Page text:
Maine Delegation Secures $17.1 Million to Support Jobs in Maine’s Lobster Industry
The funding will help to address the impacts of the harmful right whale rule, provide direct payments to fishermen to help cover costs of compliance, and support vital research. Also included are congressional directives for NOAA to assess the economic impact of the right whale rule, engage Canada on its outsized role in right whale decline, and monitor movement of the species’ primary food source.
Washington, March 10, 2022
Washington, D.C. — U.S. Senators Susan Collins and Angus King and Representatives Chellie Pingree and Jared Golden announced today that $17,065,000 to support Maine’s lobster industry was included in the Fiscal Year 2022 Commerce, Justice, and Science (CJS) Appropriations bill. Senator Collins is a senior member of the Appropriations Committee and a member of the CJS Appropriations Subcommittee. Representative Pingree is a senior member of the House Appropriations Committee and Chairs the Interior and Environment Subcommittee.
The omnibus funding package passed the House and the Senate and now heads to the President’s desk to be signed into law.
“NOAA’s own data show that the Maine fishery has never been linked to a right whale death, and the record clearly demonstrates that ship strikes and Canadian fishing activities are major contributors to right whale mortalities,” said Senators Collins and King and Representatives Pingree and Golden. “Maine lobstermen and women have always been good stewards of the environment and have taken numerous actions to protect right whales when the science has warranted it. That’s why it is extremely frustrating that they have been targeted by the deeply flawed and unfair Atlantic Large Whale Take Reduction Rule. We strongly advocated for this funding, which will support our state’s iconic lobster industry by helping to cover the costs incurred by lobstermen as a result of the misguided rule, engaging stakeholders in the local and regional seafood systems, and improving the incomplete and imprecise science upon which the federal government relies.”
“The Maine lobster industry faces an uncertain future as a result of onerous federal regulations that are not based on sound science,” said Patrice McCarron, executive director of the Maine Lobstermen’s Association. “MLA is grateful for the delegation’s efforts to secure this important funding and for their recognition that the government’s flawed plan should be revised so that it protects whales without eliminating the lobster fishery.”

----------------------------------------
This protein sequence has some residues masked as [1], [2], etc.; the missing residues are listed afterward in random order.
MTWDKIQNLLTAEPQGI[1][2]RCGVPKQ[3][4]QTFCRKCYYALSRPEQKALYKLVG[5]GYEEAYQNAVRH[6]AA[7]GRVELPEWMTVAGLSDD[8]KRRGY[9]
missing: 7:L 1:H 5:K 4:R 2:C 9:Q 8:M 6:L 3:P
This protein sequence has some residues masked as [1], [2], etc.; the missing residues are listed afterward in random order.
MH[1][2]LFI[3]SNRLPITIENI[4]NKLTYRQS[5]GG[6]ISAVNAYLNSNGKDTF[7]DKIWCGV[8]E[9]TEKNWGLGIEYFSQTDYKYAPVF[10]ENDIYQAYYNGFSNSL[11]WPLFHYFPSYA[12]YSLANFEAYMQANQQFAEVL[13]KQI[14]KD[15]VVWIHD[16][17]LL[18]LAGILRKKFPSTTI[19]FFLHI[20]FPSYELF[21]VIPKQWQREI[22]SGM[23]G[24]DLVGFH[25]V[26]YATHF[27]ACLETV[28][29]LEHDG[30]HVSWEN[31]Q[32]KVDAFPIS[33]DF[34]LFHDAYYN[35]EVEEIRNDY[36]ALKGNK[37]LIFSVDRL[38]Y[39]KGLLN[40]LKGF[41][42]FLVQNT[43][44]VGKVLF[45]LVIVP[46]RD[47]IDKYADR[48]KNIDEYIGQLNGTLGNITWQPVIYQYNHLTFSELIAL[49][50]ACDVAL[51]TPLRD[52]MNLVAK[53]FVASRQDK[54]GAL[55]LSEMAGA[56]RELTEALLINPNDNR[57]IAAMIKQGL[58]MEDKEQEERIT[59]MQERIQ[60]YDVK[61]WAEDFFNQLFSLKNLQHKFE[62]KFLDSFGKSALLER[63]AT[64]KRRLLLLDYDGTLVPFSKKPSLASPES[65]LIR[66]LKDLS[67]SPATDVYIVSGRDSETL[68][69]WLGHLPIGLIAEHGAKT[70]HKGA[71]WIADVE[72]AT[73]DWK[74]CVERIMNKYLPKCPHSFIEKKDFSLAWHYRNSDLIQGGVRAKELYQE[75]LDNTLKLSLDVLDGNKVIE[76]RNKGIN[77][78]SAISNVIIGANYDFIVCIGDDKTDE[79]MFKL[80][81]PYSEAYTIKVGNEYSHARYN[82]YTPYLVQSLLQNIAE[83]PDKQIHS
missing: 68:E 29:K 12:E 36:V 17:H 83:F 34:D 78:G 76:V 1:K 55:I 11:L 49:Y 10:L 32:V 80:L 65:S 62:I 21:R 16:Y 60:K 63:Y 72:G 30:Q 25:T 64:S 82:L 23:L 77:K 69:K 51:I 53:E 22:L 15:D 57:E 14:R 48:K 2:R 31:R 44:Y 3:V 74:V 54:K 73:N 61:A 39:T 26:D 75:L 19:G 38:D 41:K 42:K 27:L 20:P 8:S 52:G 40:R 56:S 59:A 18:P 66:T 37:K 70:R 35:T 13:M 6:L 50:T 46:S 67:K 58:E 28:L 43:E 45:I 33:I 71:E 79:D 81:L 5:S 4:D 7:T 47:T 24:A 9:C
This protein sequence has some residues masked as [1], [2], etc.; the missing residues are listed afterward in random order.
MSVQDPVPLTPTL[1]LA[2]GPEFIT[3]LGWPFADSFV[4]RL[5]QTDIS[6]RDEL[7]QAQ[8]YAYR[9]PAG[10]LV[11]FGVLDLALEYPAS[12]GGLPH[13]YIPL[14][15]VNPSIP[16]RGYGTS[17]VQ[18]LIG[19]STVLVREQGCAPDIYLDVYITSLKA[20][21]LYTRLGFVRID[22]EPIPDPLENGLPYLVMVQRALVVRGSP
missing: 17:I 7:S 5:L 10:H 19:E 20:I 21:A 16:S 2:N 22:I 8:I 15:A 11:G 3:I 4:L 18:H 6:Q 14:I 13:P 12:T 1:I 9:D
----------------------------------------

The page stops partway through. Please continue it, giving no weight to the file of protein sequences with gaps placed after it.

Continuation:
“This funding comes at a critical time, as Maine’s lobster industry faces challenges from both an uncertain future and the looming May 1 implementation date,” said Pat Keliher, Maine DMR Commissioner. “Support for improved science will also ensure more targeted regulations in the future which will have better conservation benefits for whales, and less unintended consequences for Maine fishermen.”
The funding championed by the Maine Delegation includes:
Furthermore, Senator Collins secured instructions to NOAA to complete an assessment and cumulative estimate of any economic losses incurred by the lobster industry that are directly related to the final rule; to work with Canada to develop risk reduction measures that are comparable in effectiveness for both fisheries and vessels; to conduct a continuous plankton recorder survey to better track the movement of right whales’ primary food source; and to work with Canada on a cooperative management plan for the Gray Zone.
The Maine Delegation and Governor Janet Mills have been steadfastly opposed to the rule and have worked to lessen the burdens it will impose on the industry. Following the release of the final rule in late August 2021, the Maine Delegation and Governor Mills issued a statement in opposition to the rule and highlighting the Maine lobster fishery’s record of repeatedly making significant improvements to their practices and modifications to their gear to protect right whales. In October 2021, they wrote to Secretary Raimondo to urge her to rescind the rule. In February 2022, the Maine Delegation and Governor Mills urged Secretary Raimondo to postpone the May 1st deadline.